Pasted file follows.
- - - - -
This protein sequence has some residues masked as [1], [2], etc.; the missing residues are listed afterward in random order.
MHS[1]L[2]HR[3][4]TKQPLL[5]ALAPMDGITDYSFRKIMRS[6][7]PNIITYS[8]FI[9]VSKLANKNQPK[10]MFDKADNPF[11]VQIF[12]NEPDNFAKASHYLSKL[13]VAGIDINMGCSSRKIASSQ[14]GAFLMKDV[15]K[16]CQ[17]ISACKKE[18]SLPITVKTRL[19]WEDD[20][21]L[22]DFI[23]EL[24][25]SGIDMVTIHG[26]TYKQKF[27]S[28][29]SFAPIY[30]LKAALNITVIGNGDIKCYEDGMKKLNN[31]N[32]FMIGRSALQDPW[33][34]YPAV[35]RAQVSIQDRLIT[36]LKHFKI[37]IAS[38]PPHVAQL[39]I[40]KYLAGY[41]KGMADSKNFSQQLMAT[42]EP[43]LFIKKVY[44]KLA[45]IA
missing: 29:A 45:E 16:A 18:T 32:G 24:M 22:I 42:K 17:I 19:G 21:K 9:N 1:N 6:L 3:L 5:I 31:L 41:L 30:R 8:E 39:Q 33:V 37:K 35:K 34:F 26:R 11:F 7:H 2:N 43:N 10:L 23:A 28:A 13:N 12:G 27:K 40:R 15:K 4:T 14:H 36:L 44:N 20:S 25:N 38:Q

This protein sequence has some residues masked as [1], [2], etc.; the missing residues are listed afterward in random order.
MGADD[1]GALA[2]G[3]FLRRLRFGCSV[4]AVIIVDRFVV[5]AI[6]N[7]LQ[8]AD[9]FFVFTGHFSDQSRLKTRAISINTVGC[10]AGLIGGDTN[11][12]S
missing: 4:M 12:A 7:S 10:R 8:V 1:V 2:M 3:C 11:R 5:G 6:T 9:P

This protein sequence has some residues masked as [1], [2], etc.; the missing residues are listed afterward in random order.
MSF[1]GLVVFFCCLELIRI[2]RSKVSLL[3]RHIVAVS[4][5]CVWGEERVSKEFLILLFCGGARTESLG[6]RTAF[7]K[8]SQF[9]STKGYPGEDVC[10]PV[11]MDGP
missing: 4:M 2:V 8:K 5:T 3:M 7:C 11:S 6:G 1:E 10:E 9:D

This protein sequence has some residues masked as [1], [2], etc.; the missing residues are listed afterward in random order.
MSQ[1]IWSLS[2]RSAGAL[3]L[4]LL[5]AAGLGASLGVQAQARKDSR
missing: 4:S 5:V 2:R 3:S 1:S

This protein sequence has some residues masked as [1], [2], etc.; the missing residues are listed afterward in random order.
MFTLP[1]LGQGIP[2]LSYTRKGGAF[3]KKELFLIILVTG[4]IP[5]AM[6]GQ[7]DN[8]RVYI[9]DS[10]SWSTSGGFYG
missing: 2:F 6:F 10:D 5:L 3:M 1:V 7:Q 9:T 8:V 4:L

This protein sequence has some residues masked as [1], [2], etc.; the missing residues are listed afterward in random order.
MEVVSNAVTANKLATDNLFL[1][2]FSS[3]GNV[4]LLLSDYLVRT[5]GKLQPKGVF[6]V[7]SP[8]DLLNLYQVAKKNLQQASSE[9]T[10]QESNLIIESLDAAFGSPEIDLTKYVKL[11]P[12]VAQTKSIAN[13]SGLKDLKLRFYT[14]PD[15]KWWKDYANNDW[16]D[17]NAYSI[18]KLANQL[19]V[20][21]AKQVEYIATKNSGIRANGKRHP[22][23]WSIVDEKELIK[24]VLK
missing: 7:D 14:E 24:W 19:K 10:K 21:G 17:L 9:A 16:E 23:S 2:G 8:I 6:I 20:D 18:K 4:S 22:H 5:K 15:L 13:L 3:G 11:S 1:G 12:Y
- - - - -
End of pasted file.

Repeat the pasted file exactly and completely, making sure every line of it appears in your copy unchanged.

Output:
This protein sequence has some residues masked as [1], [2], etc.; the missing residues are listed afterward in random order.
MHS[1]L[2]HR[3][4]TKQPLL[5]ALAPMDGITDYSFRKIMRS[6][7]PNIITYS[8]FI[9]VSKLANKNQPK[10]MFDKADNPF[11]VQIF[12]NEPDNFAKASHYLSKL[13]VAGIDINMGCSSRKIASSQ[14]GAFLMKDV[15]K[16]CQ[17]ISACKKE[18]SLPITVKTRL[19]WEDD[20][21]L[22]DFI[23]EL[24][25]SGIDMVTIHG[26]TYKQKF[27]S[28][29]SFAPIY[30]LKAALNITVIGNGDIKCYEDGMKKLNN[31]N[32]FMIGRSALQDPW[33][34]YPAV[35]RAQVSIQDRLIT[36]LKHFKI[37]IAS[38]PPHVAQL[39]I[40]KYLAGY[41]KGMADSKNFSQQLMAT[42]EP[43]LFIKKVY[44]KLA[45]IA
missing: 29:A 45:E 16:A 18:T 32:G 24:M 22:I 42:K 17:I 19:G 21:K 9:N 1:N 6:L 3:L 5:I 31:L 41:L 30:R 8:E 39:Q 33:V 37:K 35:K 34:F 26:R 11:F 7:H 2:N 43:N 10:L 23:A 28:A 13:N 12:G 27:K 40:R 15:K 4:T 14:H 36:L 44:N 20:S 25:N 38:Q

This protein sequence has some residues masked as [1], [2], etc.; the missing residues are listed afterward in random order.
MGADD[1]GALA[2]G[3]FLRRLRFGCSV[4]AVIIVDRFVV[5]AI[6]N[7]LQ[8]AD[9]FFVFTGHFSDQSRLKTRAISINTVGC[10]AGLIGGDTN[11][12]S
missing: 4:M 12:A 7:S 10:R 8:V 1:V 2:M 3:C 11:R 5:G 6:T 9:P

This protein sequence has some residues masked as [1], [2], etc.; the missing residues are listed afterward in random order.
MSF[1]GLVVFFCCLELIRI[2]RSKVSLL[3]RHIVAVS[4][5]CVWGEERVSKEFLILLFCGGARTESLG[6]RTAF[7]K[8]SQF[9]STKGYPGEDVC[10]PV[11]MDGP
missing: 4:M 2:V 8:K 5:T 3:M 7:C 11:S 6:G 1:E 10:E 9:D

This protein sequence has some residues masked as [1], [2], etc.; the missing residues are listed afterward in random order.
MSQ[1]IWSLS[2]RSAGAL[3]L[4]LL[5]AAGLGASLGVQAQARKDSR
missing: 4:S 5:V 2:R 3:S 1:S

This protein sequence has some residues masked as [1], [2], etc.; the missing residues are listed afterward in random order.
MFTLP[1]LGQGIP[2]LSYTRKGGAF[3]KKELFLIILVTG[4]IP[5]AM[6]GQ[7]DN[8]RVYI[9]DS[10]SWSTSGGFYG
missing: 2:F 6:F 10:D 5:L 3:M 1:V 7:Q 9:T 8:V 4:L

This protein sequence has some residues masked as [1], [2], etc.; the missing residues are listed afterward in random order.
MEVVSNAVTANKLATDNLFL[1][2]FSS[3]GNV[4]LLLSDYLVRT[5]GKLQPKGVF[6]V[7]SP[8]DLLNLYQVAKKNLQQASSE[9]T[10]QESNLIIESLDAAFGSPEIDLTKYVKL[11]P[12]VAQTKSIAN[13]SGLKDLKLRFYT[14]PD[15]KWWKDYANNDW[16]D[17]NAYSI[18]KLANQL[19]V[20][21]AKQVEYIATKNSGIRANGKRHP[22][23]WSIVDEKELIK[24]VLK
missing: 7:D 14:E 24:W 19:K 10:K 21:G 17:L 9:A 16:E 23:S 2:G 8:I 6:I 20:D 18:K 4:S 22:H 5:K 15:L 13:L 3:G 11:S 1:G 12:Y